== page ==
Column Oct. 6 2021

Clayton Pioneer

When one of your bills is signed into law, it is very gratifying. It’s a nice reward for all the hard work put in by key allies and friends when the Governor ushers them across the finish line with a signature.

It’s especially gratifying to have important legislative priorities for my district signed into law. Governor Gavin Newsom signed three such bills and proposals that I’ve been working on with partners, in some cases, for years.


Wine Tasting (SB 19)

SB 19 will allow licensed winegrowers or brandy manufacturers to operate two off-site tasting rooms under their winegrower licenses. This bill, which takes effect January 1, 2022, will particularly help small and family-owned wineries to operate as California continues to recover from the Pandemic.

Approximately 55 wineries are located in my district, including in Livermore, Oakley, Brentwood and Moraga.

Small and family-owned wineries have struggled the most among wineries, because they rely heavily on visitors and direct sales. With tourism taking a terrible hit from the pandemic and consequences of the wildfires, I’m glad that Governor Newsom recognized that these wineries are in need of that additional outlet to provide tastings and sales to their customers.


Short Term Rentals (SB 60)

Under SB 60, cities and counties will be allowed to impose increased penalties on short-term rental hosts who violate local property rental laws – an attempt to rein in house parties, sometimes violent, that have been occurring at short-term rentals because of lax oversight of these properties. SB 60, which took effect immediately, would authorize localities to impose fines up to $5,000 for a violation of a short-term ordinance.

These large gatherings have made some short-term rental properties the sites of underage drinking, brawls, noise complaints, and violence. Local governments will now have the tools to ensure the safety of those who want to continue to use short-term rentals, and of our residents who live nearby these properties.

The legislation was sparked by a spate of violence at short-term rental properties, most notably a mass shooting in Orinda, where five people were killed. Other abuses at short-term rentals occurred in Los Angeles and other locales in Northern California, including a party at a Sacramento-area rental where three people were shot after violence erupted at the gathering.

Smaller fines were ineffective in deterring violations. Hosts could charge so much rent for big houses that the fines, if they occurred, were just seen as a cost of doing business.

The use of short-term rentals has skyrocketed by 105 percent over just the past three years, according to vacation rental data compiled by AirDNA. Though short-term rentals offer a way to improve tourism and earn owners some extra money, their recent proliferation has allowed bad actors to use the platform to advertise and secure homes for large parties, oftentimes in violation of local ordinances.

The Covid-19 pandemic led to an increase in people using short-term rentals to evade public health restrictions on large public gatherings. Noise complaints as a result of parties have tripled since the start of the pandemic, according to Host Compliance, which tracks legal compliance among short-term rentals for 350 cities and counties in the U.S.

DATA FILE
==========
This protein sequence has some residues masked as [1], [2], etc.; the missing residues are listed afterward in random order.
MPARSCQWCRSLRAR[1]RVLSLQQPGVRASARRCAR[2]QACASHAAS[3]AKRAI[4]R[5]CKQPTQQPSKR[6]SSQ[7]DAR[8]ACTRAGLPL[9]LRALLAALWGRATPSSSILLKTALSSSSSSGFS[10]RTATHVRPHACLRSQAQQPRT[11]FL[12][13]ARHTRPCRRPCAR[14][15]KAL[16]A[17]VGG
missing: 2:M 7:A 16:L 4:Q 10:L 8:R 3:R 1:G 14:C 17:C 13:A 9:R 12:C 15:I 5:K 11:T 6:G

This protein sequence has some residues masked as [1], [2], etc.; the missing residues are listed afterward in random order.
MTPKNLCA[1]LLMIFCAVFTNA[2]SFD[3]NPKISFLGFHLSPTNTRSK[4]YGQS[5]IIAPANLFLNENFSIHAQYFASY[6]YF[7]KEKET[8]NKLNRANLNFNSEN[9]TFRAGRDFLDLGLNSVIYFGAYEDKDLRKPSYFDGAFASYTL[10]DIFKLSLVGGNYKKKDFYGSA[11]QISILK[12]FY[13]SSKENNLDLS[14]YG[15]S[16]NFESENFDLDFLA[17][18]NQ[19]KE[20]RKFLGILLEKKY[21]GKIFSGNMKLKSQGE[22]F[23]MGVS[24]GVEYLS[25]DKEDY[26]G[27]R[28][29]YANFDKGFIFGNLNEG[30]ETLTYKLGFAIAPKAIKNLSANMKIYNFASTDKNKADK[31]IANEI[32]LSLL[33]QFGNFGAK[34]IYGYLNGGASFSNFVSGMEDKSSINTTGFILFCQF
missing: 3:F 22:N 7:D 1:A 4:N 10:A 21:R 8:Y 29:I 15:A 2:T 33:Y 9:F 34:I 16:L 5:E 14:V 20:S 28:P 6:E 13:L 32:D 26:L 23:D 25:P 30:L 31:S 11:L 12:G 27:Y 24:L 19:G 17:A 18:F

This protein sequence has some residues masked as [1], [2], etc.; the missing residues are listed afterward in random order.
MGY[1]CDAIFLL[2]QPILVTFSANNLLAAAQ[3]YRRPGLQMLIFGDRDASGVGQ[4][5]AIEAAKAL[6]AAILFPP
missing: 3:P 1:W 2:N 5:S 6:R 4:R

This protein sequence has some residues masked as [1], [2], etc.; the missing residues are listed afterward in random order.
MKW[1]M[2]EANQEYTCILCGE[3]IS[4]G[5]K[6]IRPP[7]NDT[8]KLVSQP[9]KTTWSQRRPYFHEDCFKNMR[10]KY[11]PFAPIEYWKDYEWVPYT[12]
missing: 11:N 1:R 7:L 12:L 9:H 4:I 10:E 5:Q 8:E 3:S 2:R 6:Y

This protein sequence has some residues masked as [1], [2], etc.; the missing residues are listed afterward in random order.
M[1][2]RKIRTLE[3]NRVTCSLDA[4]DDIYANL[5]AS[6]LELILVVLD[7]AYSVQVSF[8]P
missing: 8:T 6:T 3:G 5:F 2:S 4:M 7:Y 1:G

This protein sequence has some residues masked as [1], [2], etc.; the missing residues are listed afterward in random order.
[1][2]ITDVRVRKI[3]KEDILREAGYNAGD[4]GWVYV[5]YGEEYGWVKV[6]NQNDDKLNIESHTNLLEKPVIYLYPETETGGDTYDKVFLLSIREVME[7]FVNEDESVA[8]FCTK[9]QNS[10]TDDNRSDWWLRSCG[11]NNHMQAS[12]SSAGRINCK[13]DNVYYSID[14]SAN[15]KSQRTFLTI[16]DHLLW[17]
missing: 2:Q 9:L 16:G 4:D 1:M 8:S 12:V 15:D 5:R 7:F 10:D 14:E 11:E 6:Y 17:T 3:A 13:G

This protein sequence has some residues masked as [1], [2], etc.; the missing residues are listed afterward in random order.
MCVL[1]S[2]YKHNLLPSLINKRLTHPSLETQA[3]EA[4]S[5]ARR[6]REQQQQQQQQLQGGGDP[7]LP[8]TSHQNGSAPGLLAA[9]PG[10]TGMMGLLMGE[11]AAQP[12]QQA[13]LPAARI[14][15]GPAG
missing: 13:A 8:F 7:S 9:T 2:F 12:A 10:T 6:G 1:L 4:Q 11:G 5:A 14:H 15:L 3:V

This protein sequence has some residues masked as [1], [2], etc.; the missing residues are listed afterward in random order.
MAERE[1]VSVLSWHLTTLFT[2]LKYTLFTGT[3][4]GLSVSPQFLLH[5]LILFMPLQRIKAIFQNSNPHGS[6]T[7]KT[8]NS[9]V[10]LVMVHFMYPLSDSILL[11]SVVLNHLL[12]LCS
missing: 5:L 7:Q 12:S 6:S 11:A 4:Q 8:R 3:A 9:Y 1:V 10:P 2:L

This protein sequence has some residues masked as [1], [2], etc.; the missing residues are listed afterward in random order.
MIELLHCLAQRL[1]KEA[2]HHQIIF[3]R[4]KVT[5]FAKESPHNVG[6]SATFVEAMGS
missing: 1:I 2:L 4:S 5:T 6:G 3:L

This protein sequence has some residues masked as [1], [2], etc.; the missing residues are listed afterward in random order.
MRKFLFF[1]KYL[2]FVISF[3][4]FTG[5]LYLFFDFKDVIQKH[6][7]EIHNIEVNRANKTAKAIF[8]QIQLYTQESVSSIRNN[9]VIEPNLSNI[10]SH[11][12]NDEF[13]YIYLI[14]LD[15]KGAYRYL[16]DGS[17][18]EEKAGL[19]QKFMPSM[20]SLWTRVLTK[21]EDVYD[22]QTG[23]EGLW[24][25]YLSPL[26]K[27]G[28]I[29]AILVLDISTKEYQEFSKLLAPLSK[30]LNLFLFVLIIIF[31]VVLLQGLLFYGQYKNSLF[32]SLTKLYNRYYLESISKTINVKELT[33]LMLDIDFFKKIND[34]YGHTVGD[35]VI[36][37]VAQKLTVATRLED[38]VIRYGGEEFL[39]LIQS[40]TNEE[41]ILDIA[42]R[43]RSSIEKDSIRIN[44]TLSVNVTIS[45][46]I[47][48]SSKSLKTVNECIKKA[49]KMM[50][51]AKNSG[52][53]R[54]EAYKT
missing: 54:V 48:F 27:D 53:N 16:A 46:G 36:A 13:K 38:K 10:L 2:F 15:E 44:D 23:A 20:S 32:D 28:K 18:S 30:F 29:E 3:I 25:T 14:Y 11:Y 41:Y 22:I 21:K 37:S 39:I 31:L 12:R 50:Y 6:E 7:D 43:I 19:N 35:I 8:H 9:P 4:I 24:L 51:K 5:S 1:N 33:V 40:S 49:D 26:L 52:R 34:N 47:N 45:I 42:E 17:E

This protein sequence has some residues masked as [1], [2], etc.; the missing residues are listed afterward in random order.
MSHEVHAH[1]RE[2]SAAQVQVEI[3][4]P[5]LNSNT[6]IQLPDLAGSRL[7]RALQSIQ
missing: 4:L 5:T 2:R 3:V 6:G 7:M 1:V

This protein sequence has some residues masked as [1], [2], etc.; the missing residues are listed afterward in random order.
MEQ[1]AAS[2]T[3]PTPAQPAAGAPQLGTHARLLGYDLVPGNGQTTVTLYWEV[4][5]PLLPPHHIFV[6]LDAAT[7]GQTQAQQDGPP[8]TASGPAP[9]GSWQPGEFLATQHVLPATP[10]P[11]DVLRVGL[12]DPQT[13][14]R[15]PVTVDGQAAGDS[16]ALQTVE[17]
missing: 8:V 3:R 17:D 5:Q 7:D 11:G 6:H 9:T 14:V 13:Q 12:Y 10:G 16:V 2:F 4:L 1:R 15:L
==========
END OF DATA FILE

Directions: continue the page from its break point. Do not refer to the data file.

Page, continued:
In the last half of 2019, 42 people were shot inside or just outside a short-term rental property nationwide and 17 people died.


Tesla Preservation (Budget)

Thousands of acres of East Bay wilderness threatened by the expansion of an off-highway vehicle park will instead be preserved.

The legislation, approved in the Governor’s recent budget bills to take effect immediately, will end plans to expand the Carnegie State Vehicular Recreation Area into the 3,100-acre Tesla parcel in the southeast corner of Alameda County, which scientists have described as a biologically unique habitat and Native Americans have long considered to be a sensitive historical site.

That land will now become a new state park closed to motorized recreation. The state will reimburse the Off-Highway Vehicle fund for the purchase price of the land, its appreciation in value, and the money spent planning the expansion, which was opposed from the start 20 years ago by nearby residents and public agencies. That money will go toward the purchase and development of an off-road park at another location.

Our community and region will preserve this natural and cultural treasure, leaving it pristine for future generations to enjoy. Meanwhile, off-road enthusiasts will be able to keep their current park and receive funding to develop another park on land that’s more suitable to that kind of recreation. I appreciate the hard work that so many key individuals played in moving this critical environmental and cultural issue to the Governor’s desk, and, of course, for the Governor to work with all the players to sign this important agreement.

I was proud to partner with Assembly member Rebecca Bauer-Kahan, the Sierra Club, Friends of Tesla Park and other environmental organizations and individuals in getting the final approval from the governor’s office. Earlier, former Assembly member Catharine Baker worked with me on the same issue.